DEV Community

loading...

Is it okay if I publish the post I write here, to the medium.com too?

3sanket3 profile image Sanket Patel ・1 min read

Obviously with back-link to dev.to.

I would also love to know, what you prefer to reach out to more people as developers are spread-ed across many platforms.

Thanks!

Discussion

pic
Editor guide
Collapse
sublimegeek profile image
Jonathan Irvin

In my experience, the group at dev.to has been much more welcoming than Medium.

Collapse
joehobot profile image
Joe Hobot

Because Medium is not same?

Medium = Everything about Anything from Anywhone
Dev = Dev/Ops = "a.k.a Geeks"

Collapse
sublimegeek profile image
Jonathan Irvin

Medium isn't the same as DEV. It's more of a general audience. DEV is more niche.

Thread Thread
pojntfx profile image
Felix Pojtinger

DEV is FLOSS as well, whereas Medium is proprietary!

Collapse
3sanket3 profile image
Sanket Patel Author

Yes it is. That's why want to keep this as a original source. And feeling really fortunate to have such an awesome community. But I was just thinking to give a try there as well to know thoughts from the people who are not here.

Thanks

Collapse
itsdarrylnorris profile image
Darryl Norris

Re-posting articles should be ok. As long you use the Canonical URL.

Dev.to and Medium both support Canonical URL.

Collapse
ferricoxide profile image
Thomas H Jones II

A few years back (2011?), there used to be great multi-poster service. With it, you'd select a "cardinal" blog-site and duplicate-to blog-sites. You'd write your articles on the "cardinal" site, then the service would see the new post and replicate it out to your duplicate-to sites. At the time, I had Blogger as my cardinal site with Tumblr, WordPress and three or four others as duplicate-tos.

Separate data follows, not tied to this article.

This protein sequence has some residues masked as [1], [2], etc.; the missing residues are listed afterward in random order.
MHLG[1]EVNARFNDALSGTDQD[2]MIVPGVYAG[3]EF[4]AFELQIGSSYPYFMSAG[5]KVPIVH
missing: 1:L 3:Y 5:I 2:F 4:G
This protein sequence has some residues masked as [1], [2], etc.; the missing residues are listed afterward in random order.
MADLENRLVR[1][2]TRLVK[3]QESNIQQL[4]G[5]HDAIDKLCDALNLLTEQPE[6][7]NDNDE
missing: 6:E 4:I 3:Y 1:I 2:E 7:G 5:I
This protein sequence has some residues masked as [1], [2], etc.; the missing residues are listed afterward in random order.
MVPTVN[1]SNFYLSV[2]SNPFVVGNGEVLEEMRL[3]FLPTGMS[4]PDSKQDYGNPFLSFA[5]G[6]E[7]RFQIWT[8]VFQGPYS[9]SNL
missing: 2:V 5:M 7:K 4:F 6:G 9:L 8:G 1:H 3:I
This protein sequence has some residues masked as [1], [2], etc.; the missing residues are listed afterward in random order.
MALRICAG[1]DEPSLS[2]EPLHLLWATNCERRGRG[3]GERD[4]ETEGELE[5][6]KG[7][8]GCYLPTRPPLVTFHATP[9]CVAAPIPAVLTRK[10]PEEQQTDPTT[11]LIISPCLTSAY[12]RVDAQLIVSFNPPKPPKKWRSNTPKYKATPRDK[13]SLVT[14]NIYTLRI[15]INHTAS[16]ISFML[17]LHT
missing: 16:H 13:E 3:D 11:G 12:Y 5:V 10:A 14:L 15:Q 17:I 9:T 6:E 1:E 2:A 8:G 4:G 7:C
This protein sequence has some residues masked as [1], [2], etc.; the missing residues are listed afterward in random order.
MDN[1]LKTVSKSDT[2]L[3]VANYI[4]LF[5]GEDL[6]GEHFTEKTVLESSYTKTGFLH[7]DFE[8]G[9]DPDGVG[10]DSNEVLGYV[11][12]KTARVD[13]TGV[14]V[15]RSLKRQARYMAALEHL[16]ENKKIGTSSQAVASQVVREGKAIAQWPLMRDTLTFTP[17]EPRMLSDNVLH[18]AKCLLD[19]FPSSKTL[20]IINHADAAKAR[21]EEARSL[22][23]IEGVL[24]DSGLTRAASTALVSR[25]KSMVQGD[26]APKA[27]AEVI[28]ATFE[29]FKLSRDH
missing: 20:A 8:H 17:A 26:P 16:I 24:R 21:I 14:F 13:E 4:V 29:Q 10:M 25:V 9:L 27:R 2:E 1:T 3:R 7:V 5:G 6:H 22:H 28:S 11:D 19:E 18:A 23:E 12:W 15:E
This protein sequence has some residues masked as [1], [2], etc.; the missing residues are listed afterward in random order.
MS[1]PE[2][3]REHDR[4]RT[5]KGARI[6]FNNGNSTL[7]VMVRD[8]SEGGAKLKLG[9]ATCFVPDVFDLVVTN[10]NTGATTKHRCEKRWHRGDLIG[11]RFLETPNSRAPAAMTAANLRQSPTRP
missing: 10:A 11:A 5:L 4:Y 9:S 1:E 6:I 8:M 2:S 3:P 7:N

I wasn't so much doing it to ensure visibility to other developers (I assume that few people find my stuff relevant since it often seems I'm writing about corner-cases) but as a way to help myself cope with our corporate content-filters at the time. See, I mostly blog for my own needs — they act as a repository of "lessons learned" that I can re-reference as needed (avoiding the whole "dead links" and "different results to the same query" problem that comes with using Google over time). Problem was, dealing with our corporate web-filter was kinda like whack-a-mole: any given week, a different blogging platform would be black-listed. Having content-dupes meant I could usually find a least one copy that was reachable from work.

Sadly, that formerly free product became a for-fee service. Don't even remember its name, any more, or whether it's still around.